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*Kiki Strike: Inside the Shadow City* by Kirsten Miller - tweens/young adult book review

Also by Kirsten Miller:

Kiki Strike: The Empress's Tomb
Kiki Strike: Inside the Shadow City
by Kirsten Miller
Grades 6-9 250 pages Harcourt May 2006 Hardcover    

Despite her academic parents, her private school education, her family scholarship, and even her name, Ananka Fishbein is a very normal, very bored twelve-year-old girl growing up in New York City. Thatís until she sees the ground outside her house crack, and she follows a strange gray monster into the world of Kiki Strike: Inside the Shadow City.

Itís sadly disappointing that there is no actual grey monster. Instead, thereís Kiki Strike herself, an underweight, anemic martial artist with a Mysterious Past, a crew of other girls with equally peculiar specialties, an underground city, and a lot of rats - who are gray, but otherwise somewhat normal. Into this already crowded scene, mix some stolen jewels, an FBI agent, the U.S. patent office, kidnappers, Chinese slave traders, and the entire nosy student body of Anankaís not-so-private school. Thereís an awful lot going on, and trying to figure out exactly what those goings-on are will keep readers of any age turning the pages long past the time when they ought to be in bed. At 400 pages long, it feels too short.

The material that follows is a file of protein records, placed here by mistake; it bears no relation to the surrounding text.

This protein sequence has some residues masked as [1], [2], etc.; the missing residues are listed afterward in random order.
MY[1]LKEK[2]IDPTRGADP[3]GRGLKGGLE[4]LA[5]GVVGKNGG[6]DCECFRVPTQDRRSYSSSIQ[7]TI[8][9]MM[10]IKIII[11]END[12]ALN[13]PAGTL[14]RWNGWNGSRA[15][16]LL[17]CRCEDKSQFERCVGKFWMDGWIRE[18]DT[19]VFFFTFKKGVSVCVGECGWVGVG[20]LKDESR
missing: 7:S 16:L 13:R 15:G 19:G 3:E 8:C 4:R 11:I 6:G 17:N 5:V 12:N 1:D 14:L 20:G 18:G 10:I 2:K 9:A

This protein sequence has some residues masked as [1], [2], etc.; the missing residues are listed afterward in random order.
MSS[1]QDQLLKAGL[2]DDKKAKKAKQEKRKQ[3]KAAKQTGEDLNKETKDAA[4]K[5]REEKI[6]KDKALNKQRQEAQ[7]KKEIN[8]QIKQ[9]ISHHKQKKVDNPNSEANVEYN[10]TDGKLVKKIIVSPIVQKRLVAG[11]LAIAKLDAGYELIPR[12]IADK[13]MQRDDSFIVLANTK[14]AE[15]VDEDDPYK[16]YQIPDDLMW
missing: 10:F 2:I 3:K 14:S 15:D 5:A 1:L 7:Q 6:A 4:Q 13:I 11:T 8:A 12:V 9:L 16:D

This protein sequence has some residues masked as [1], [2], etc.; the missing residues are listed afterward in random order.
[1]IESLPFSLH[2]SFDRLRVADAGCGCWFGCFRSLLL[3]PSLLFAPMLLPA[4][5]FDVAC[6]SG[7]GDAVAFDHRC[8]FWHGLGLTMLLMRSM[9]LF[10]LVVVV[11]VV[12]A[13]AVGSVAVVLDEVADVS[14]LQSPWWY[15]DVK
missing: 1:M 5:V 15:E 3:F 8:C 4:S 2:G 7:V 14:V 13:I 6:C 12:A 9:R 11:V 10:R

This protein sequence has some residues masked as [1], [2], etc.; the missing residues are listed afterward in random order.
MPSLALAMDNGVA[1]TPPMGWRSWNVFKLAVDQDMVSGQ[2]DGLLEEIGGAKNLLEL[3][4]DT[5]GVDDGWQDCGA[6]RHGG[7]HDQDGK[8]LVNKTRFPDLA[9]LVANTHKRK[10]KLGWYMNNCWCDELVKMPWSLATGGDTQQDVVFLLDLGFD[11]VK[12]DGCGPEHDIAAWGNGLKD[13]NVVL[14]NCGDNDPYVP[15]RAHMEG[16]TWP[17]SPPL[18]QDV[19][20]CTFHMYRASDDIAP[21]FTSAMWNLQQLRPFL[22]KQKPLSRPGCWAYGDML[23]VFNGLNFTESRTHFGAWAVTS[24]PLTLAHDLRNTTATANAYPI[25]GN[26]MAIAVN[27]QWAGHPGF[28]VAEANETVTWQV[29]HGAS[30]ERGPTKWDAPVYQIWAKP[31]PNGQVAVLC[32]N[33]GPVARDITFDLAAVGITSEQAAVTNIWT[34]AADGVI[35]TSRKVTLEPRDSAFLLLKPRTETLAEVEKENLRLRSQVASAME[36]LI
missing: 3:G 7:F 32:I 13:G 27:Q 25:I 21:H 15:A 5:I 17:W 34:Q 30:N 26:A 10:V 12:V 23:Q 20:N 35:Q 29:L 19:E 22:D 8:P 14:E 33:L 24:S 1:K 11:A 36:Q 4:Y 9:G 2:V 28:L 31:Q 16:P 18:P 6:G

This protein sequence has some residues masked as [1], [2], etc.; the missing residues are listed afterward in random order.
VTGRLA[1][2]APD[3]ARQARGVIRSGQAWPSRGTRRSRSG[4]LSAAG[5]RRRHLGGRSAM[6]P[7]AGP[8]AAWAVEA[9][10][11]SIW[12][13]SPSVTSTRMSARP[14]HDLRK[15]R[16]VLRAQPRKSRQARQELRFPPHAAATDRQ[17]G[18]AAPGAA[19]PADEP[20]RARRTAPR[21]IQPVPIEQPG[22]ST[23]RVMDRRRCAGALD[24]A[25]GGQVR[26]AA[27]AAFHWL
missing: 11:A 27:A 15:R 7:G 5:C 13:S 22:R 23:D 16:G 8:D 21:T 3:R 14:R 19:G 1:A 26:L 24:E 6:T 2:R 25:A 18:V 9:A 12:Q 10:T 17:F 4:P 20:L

But while Kiki Strike: Inside the Shadow City is certainly riveting, itís disappointingly unsatisfying. The problem is never the plot, which accomplishes more than should be possible at twice its length. The problem instead is heart, which neither Ananka nor Kiki seem to have in any great measure. Kiki serves as a great mystery throughout most of the story, so some loss of sympathy is inevitable, though even when she begins to be revealed she seems too controlled for belief. Ananka, though, comes across as both hideously smug in her bits of advice to the reader and terminally dense. She brags about her own curiosity and daring, then clams up out of fear or fails to think of the most obvious questions in order to keep mysteries going.

The other members of Kikiís team are much more sympathetic, even in small doses, and itís possible Ananka will be too, seen through other eyes. It seems certain Kiki Strike is destined for a long life and many more adventures.

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  Sarah Meador/2006 for curled up with a good kid's book  

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